"I Sit Back and Wait For Offers!" Seriously? Yep.

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Education & Training with Sell with Soul

The other night, Loreena Yeo and I did a show at the SWS Virtual Studio on the topic of getting listings SOLD quickly. And yes, assuming there is a buyer in existence for a property, it is entirely possible to sell a house in a matter of weeks, not months. In fact, that should be every listing agent's goal - that their listings sell to the first "real" buyer who comes along... or maybe the second or third on an off-day ;-]

The basic premise of our show was that if you know how to price and prepare a home for market, and if houses are selling in that market, a listing can and should sell quickly. Assuming the seller agrees to your pricing and preparation recommendations, of course (which I'll write about soon).Relax

During the show, we got a little flack for this message from listeners who wanted to know how Loreena MARKETS her listings to ensure that quick sale. Sort of a "yeah, yeah, yeah, we know pricing and staging are important, but what about the MARKETING?"

Loreena responded with "I don't do anything special. I just sit back and wait for offers."

That apparently didn't sit well with some listeners. They didn't seem to want to believe that marketing isn't the deciding factor in the success or failure of an attempted home sale. But I agree with Loreena 100% - as I've said many times, Houses Aren't Pet Rocks - no amount of marketing will inspire a buyer to buy a home he doesn't want, if there are better houses on every other corner.

Whether or not a listing is going to sell is determined before the sign goes in the yard. Once that sign is in the yard and the "product" hits the market, our systems take over and the market will determine whether or not it approves... and no amount of marketing will change how the market feels about it.

In case I wasn't clear, I believe that we real estate gods and goddesses earn our money in the pre-listing phase (and then later in the contract-to-closing phase), but not really all that much during the actual "marketing" phase.

But to accept and embrace this philosophy will require a massive paradigm shift in our industry. After all, we're SALESPEOPLE! We SELL houses! So, obviously, it must be our MARKETING that is the most important factor in the sale, right?! And besides, our sellers aren't WILLING to do all that work ahead of time ("I asked and they said no way, Ho-Zay"), so the best we can do is price it right and market the heck out of it!

Well, um... I'll just say this. That attitude is pretty much the norm in our industry, and maybe it's just me, but I seem to have noticed a little stagnancy in the real estate market lately, like, for the last several years? That houses aren't exactly screaming off the shelves? You think that maybe, just maybe, the "norm" is WRONG?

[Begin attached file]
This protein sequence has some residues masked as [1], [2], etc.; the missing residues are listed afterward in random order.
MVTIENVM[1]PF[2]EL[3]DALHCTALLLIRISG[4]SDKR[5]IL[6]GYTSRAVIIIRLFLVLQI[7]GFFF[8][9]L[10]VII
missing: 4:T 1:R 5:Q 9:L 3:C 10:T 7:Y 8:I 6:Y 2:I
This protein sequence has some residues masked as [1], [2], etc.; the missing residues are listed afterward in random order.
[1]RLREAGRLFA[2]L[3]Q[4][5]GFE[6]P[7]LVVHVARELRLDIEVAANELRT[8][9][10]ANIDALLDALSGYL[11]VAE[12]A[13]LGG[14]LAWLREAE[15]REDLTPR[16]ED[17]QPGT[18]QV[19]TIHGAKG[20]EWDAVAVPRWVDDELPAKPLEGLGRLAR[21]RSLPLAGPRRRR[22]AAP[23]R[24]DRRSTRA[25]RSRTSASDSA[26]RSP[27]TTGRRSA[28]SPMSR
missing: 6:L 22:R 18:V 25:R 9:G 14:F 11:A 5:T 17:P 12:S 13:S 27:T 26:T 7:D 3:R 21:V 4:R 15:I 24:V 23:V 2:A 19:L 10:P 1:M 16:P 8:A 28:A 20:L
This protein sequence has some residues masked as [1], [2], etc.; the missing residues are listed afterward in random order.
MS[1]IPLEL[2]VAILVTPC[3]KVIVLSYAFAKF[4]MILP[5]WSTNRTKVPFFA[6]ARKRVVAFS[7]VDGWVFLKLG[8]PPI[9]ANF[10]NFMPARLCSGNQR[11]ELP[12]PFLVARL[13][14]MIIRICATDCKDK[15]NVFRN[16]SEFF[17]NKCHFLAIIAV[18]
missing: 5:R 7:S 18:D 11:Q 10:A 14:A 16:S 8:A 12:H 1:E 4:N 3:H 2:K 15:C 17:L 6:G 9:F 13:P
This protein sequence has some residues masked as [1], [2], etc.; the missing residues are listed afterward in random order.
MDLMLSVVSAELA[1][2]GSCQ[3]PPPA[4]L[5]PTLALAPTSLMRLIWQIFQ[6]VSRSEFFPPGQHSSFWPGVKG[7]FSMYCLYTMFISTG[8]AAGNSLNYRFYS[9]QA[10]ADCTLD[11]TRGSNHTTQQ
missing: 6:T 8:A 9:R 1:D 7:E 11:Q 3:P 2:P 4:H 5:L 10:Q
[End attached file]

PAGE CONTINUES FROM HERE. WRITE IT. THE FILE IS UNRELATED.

And maybe, just maybe... there's a better way?

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Re-Blogged 1 time:

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  1. Satar Naghshineh 10/01/2010 03:53 PM
Topic:
Real Estate Sales and Marketing
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Ambassador
779,627
Doug Rogers
Bayou Properties - Alexandria, LA
Your Alexandria Louisiana Agent

Regardless of the marketing, if the Turkey is overpriced it will still be sitting long after Thanksgiving!

Oct 01, 2010 08:16 AM #5
Rainmaker
361,889
Jeanne Dufort
Coldwell Banker Lake Country - Madison, GA
Madison and Lake Oconee GA

I think pricing AND marketing matter.  At least in my rural market.  Great marketing will lead to showings for appropriately priced properties - and that leads to sales.

Price it low enough, however, and the marketing barely matters. 

The difference is where we earn our money.

 

Oct 01, 2010 08:33 AM #6
Rainmaker
484,257
Jennifer Allan-Hagedorn
Sell with Soul - Pensacola Beach, FL
Author of Sell with Soul

Jeanne - I'm glad you mentioned that - in some markets (rural, resort), marketing will make a difference, especially if the buyer is likely to come from somewhere else.

Doug - Exactly!

Brenda - Marketing certainly doesn't hurt a property's chances of sale, but it won't make a property sell if it's not priced and presented right - sounds like you agree.

And by the way - I'm not advising agents NOT to market their listings - they definitely should, if for no other reason than to make their sellers happy. And, sure, to generate calls from potential buyers. My point is that there is WAY TOO MUCH emphasis on how to market listings after they go live as opposed to making sure they're marketABLE before they go live!

 

Oct 01, 2010 09:18 AM #7
Rainer
325,617
Judy Chapman
Referral Network of Illinois LLC - Chicago, IL

Jennifer, When Loreena said that, I understood exactly what she meant. With the Internet as our backbone, once you enter the property into the MLS, the MLS shoots it out to where it has to go. Though I currently work for a brokerage company that gives my listings a little more oomph, basically the MLS pretty much does the majority of the marketing for me. In a bad market, price and stage presence are the determining factors. In a good market, price and stage presence are the determining factors. Yep. Do the hard work beforehand and wait for the contracts to come in.

Oct 01, 2010 09:28 AM #8
Rainer
61,943
Chris Dugger
Real Estate Marketplace - Louisville KY - Louisville, KY
Louisville REALTOR